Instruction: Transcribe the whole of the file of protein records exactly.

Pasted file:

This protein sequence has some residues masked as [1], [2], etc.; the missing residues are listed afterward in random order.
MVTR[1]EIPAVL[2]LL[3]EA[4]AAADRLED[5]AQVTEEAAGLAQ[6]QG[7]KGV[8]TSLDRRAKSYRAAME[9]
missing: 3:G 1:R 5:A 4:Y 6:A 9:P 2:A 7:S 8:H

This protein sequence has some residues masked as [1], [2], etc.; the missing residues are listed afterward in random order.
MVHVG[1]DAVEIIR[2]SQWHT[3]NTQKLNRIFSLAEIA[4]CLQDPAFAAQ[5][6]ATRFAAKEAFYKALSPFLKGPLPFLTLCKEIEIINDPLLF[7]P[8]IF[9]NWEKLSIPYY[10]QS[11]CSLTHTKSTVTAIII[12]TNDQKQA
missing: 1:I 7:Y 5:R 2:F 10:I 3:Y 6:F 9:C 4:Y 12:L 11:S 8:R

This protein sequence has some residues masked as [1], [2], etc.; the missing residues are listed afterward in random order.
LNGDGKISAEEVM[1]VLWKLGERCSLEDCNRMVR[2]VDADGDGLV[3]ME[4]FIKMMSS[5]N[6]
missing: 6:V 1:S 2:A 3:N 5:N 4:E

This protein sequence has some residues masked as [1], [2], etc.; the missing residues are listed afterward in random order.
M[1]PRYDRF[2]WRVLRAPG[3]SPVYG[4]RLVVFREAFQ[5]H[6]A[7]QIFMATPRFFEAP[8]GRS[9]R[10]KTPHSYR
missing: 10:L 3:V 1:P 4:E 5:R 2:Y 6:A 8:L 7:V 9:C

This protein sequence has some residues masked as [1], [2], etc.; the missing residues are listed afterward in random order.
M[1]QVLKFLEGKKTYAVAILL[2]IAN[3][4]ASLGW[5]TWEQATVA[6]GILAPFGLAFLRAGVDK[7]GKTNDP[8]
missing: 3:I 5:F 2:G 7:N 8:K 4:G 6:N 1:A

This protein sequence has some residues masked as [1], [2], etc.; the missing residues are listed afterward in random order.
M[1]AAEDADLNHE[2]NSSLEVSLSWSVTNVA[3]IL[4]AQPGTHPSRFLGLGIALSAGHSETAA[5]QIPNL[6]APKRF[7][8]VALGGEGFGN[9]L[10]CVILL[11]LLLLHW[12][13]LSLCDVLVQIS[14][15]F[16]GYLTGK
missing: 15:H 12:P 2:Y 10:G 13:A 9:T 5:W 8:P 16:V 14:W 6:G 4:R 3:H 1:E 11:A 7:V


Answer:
This protein sequence has some residues masked as [1], [2], etc.; the missing residues are listed afterward in random order.
MVTR[1]EIPAVL[2]LL[3]EA[4]AAADRLED[5]AQVTEEAAGLAQ[6]QG[7]KGV[8]TSLDRRAKSYRAAME[9]
missing: 3:G 1:R 5:A 4:Y 6:A 9:P 2:A 7:S 8:H

This protein sequence has some residues masked as [1], [2], etc.; the missing residues are listed afterward in random order.
MVHVG[1]DAVEIIR[2]SQWHT[3]NTQKLNRIFSLAEIA[4]CLQDPAFAAQ[5][6]ATRFAAKEAFYKALSPFLKGPLPFLTLCKEIEIINDPLLF[7]P[8]IF[9]NWEKLSIPYY[10]QS[11]CSLTHTKSTVTAIII[12]TNDQKQA
missing: 1:I 7:Y 5:R 2:F 10:I 3:Y 6:F 9:C 4:Y 12:L 11:S 8:R

This protein sequence has some residues masked as [1], [2], etc.; the missing residues are listed afterward in random order.
LNGDGKISAEEVM[1]VLWKLGERCSLEDCNRMVR[2]VDADGDGLV[3]ME[4]FIKMMSS[5]N[6]
missing: 6:V 1:S 2:A 3:N 5:N 4:E

This protein sequence has some residues masked as [1], [2], etc.; the missing residues are listed afterward in random order.
M[1]PRYDRF[2]WRVLRAPG[3]SPVYG[4]RLVVFREAFQ[5]H[6]A[7]QIFMATPRFFEAP[8]GRS[9]R[10]KTPHSYR
missing: 10:L 3:V 1:P 4:E 5:R 2:Y 6:A 8:L 7:V 9:C

This protein sequence has some residues masked as [1], [2], etc.; the missing residues are listed afterward in random order.
M[1]QVLKFLEGKKTYAVAILL[2]IAN[3][4]ASLGW[5]TWEQATVA[6]GILAPFGLAFLRAGVDK[7]GKTNDP[8]
missing: 3:I 5:F 2:G 7:N 8:K 4:G 6:N 1:A

This protein sequence has some residues masked as [1], [2], etc.; the missing residues are listed afterward in random order.
M[1]AAEDADLNHE[2]NSSLEVSLSWSVTNVA[3]IL[4]AQPGTHPSRFLGLGIALSAGHSETAA[5]QIPNL[6]APKRF[7][8]VALGGEGFGN[9]L[10]CVILL[11]LLLLHW[12][13]LSLCDVLVQIS[14][15]F[16]GYLTGK
missing: 15:H 12:P 2:Y 10:G 13:A 9:T 5:W 8:P 16:V 14:W 6:G 4:R 3:H 1:E 11:A 7:V